July 13, 2017 // 7 p.m.
Publisher: Electronic Arts
We use the DirectX 12 API and the game's 'Ultra' preset. We benchmark a section of the single-player campaign, as this is the most repeatable and reliable means, though we've chosen a part that we found to be representative of the more demanding areas. Specifically, it's a manual, 30-second run through the start of the mission 'The Runner'.
Publisher: Bethesda Softworks
Our Fallout 4 benchmark is a 30-second FRAPS recording of a manual playthrough, where our character runs forward through a woodland area just outside the Corvega Automation Plant. The scene is very challenging relative to the rest of the game, with massive draw distances and complex volumetric lighting. This means the results below are not representative of typical gameplay, but rather of the most challenging points in the game. We test at the game's 'Ultra' preset, the highest available, and v-sync is disabled in the game's .ini file.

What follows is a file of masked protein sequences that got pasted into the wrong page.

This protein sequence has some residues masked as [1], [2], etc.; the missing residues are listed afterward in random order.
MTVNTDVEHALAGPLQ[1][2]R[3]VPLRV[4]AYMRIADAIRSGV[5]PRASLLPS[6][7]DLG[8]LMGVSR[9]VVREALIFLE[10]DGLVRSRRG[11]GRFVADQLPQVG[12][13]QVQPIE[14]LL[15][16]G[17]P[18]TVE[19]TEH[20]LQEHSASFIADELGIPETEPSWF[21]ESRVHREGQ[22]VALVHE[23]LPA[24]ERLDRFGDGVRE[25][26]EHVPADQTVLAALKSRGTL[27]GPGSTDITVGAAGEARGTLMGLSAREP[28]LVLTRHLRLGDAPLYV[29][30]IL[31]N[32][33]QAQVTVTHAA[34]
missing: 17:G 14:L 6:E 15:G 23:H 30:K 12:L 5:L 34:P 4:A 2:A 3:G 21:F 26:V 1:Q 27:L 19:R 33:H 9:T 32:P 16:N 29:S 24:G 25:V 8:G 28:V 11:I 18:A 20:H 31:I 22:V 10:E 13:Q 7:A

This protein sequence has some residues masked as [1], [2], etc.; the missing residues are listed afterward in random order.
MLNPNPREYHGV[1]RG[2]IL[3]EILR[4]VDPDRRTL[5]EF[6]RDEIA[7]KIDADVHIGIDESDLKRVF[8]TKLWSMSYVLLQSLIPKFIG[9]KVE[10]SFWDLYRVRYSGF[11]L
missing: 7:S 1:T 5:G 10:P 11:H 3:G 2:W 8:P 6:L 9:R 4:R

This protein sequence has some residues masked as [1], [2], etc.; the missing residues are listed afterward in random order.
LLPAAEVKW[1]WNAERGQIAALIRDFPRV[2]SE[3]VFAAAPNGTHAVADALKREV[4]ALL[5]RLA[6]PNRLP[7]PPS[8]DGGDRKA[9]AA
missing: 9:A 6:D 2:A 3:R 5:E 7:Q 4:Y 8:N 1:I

3DMark is arguably the most popular synthetic benchmark around today. The DirectX 11 portion, Fire Strike, comes in three flavours: Fire Strike, Fire Strike Extreme and Fire Strike Ultra, which run at 1080p, 1440p and 4K respectively. All laptops are tested in Fire Strike and Fire Strike Extreme using the default settings. Anyone can download and run the Fire Strike benchmark for free, so you can easily compare your own system's score with those you see below. You'll need to pay to unlock Fire Strike Extreme yourself, however.
3DMark Time Spy, meanwhile, is a DirectX 12 benchmark that runs at
1440p. It is designed to properly utilise the advantages of the DirectX
12 API. The benchmark is available for free, but you'll need to pay to
change any of the settings, including the resolution. We use the default
settings, so you should easily be able to compare your score.
VRMark is another synthetic GPU benchmark from Futuremark, this time specifically designed to assess a system's ability to handle VR gaming, although no VR headset is required. The Orange Room test assesses whether a system is capable of meeting the current minimum requirements for an Oculus Rift or HTC Vive VR headset. We run it at default settings, so users can easily compare scores here to the free version of this benchmark where settings cannot be changed.